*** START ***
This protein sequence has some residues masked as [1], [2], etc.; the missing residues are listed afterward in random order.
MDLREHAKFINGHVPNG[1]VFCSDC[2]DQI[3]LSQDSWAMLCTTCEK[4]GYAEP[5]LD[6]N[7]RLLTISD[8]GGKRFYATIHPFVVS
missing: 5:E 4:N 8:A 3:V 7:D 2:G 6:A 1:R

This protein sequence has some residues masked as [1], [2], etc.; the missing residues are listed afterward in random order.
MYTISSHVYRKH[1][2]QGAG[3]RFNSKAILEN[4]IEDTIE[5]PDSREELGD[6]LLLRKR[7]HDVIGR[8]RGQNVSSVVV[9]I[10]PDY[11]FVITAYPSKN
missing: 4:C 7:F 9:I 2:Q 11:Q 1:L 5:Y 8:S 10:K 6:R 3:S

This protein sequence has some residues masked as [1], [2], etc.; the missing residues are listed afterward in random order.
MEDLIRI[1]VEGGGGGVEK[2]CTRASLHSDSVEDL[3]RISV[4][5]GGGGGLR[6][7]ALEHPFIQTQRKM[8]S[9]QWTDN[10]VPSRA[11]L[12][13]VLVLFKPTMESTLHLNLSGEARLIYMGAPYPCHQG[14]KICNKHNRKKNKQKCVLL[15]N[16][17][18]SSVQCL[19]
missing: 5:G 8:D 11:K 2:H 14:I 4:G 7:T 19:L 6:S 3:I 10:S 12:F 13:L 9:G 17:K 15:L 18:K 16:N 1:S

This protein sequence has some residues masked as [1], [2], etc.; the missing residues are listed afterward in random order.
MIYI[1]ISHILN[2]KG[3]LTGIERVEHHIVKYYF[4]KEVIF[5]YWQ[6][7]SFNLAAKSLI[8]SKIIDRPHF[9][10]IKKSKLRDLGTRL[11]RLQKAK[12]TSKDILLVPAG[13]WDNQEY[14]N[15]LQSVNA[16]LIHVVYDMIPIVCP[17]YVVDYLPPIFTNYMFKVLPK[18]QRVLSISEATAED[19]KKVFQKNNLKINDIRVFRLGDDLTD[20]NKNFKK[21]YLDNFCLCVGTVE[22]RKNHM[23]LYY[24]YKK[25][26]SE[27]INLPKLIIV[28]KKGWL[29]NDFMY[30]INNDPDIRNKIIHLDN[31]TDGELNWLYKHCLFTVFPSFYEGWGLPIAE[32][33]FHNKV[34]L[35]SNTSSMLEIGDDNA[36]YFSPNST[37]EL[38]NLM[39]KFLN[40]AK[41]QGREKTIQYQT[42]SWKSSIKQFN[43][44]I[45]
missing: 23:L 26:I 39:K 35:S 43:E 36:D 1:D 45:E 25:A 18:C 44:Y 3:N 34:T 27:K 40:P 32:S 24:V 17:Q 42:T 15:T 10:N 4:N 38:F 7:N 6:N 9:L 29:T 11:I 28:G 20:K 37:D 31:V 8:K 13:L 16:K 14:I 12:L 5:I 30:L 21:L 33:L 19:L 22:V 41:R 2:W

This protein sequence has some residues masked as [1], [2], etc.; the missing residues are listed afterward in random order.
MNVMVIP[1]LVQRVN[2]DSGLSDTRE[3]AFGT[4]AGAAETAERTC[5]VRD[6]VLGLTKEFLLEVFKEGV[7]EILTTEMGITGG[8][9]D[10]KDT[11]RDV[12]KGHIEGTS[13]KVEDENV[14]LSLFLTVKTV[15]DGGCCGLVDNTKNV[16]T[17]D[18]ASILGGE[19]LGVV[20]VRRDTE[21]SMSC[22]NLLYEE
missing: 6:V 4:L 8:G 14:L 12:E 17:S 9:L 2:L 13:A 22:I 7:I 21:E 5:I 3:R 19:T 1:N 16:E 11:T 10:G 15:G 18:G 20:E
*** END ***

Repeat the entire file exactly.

This protein sequence has some residues masked as [1], [2], etc.; the missing residues are listed afterward in random order.
MDLREHAKFINGHVPNG[1]VFCSDC[2]DQI[3]LSQDSWAMLCTTCEK[4]GYAEP[5]LD[6]N[7]RLLTISD[8]GGKRFYATIHPFVVS
missing: 5:E 4:N 8:A 3:V 7:D 2:G 6:A 1:R

This protein sequence has some residues masked as [1], [2], etc.; the missing residues are listed afterward in random order.
MYTISSHVYRKH[1][2]QGAG[3]RFNSKAILEN[4]IEDTIE[5]PDSREELGD[6]LLLRKR[7]HDVIGR[8]RGQNVSSVVV[9]I[10]PDY[11]FVITAYPSKN
missing: 4:C 7:F 9:I 2:Q 11:Q 1:L 5:Y 8:S 10:K 6:R 3:S

This protein sequence has some residues masked as [1], [2], etc.; the missing residues are listed afterward in random order.
MEDLIRI[1]VEGGGGGVEK[2]CTRASLHSDSVEDL[3]RISV[4][5]GGGGGLR[6][7]ALEHPFIQTQRKM[8]S[9]QWTDN[10]VPSRA[11]L[12][13]VLVLFKPTMESTLHLNLSGEARLIYMGAPYPCHQG[14]KICNKHNRKKNKQKCVLL[15]N[16][17][18]SSVQCL[19]
missing: 5:G 8:D 11:K 2:H 14:I 4:G 7:T 19:L 6:S 3:I 10:S 12:F 13:L 9:G 17:K 15:L 18:K 16:N 1:S

This protein sequence has some residues masked as [1], [2], etc.; the missing residues are listed afterward in random order.
MIYI[1]ISHILN[2]KG[3]LTGIERVEHHIVKYYF[4]KEVIF[5]YWQ[6][7]SFNLAAKSLI[8]SKIIDRPHF[9][10]IKKSKLRDLGTRL[11]RLQKAK[12]TSKDILLVPAG[13]WDNQEY[14]N[15]LQSVNA[16]LIHVVYDMIPIVCP[17]YVVDYLPPIFTNYMFKVLPK[18]QRVLSISEATAED[19]KKVFQKNNLKINDIRVFRLGDDLTD[20]NKNFKK[21]YLDNFCLCVGTVE[22]RKNHM[23]LYY[24]YKK[25][26]SE[27]INLPKLIIV[28]KKGWL[29]NDFMY[30]INNDPDIRNKIIHLDN[31]TDGELNWLYKHCLFTVFPSFYEGWGLPIAE[32][33]FHNKV[34]L[35]SNTSSMLEIGDDNA[36]YFSPNST[37]EL[38]NLM[39]KFLN[40]AK[41]QGREKTIQYQT[42]SWKSSIKQFN[43][44]I[45]
missing: 23:L 26:I 39:K 35:S 43:E 36:D 1:D 45:E 25:A 18:C 44:Y 3:N 34:T 27:K 40:P 32:S 24:V 17:Q 42:T 15:T 10:N 4:N 38:F 7:N 6:N 9:L 29:T 11:I 28:G 20:K 37:D 31:V 8:K 13:L 16:K 14:I 12:L 5:I 30:L 21:L 33:L 19:L 22:V 41:R 2:W

This protein sequence has some residues masked as [1], [2], etc.; the missing residues are listed afterward in random order.
MNVMVIP[1]LVQRVN[2]DSGLSDTRE[3]AFGT[4]AGAAETAERTC[5]VRD[6]VLGLTKEFLLEVFKEGV[7]EILTTEMGITGG[8][9]D[10]KDT[11]RDV[12]KGHIEGTS[13]KVEDENV[14]LSLFLTVKTV[15]DGGCCGLVDNTKNV[16]T[17]D[18]ASILGGE[19]LGVV[20]VRRDTE[21]SMSC[22]NLLYEE
missing: 6:V 4:L 8:G 14:L 12:E 17:S 9:L 2:L 13:A 22:I 7:I 21:E 5:I 3:R 19:T 1:N 16:E 11:T 10:G 15:G 18:G 20:E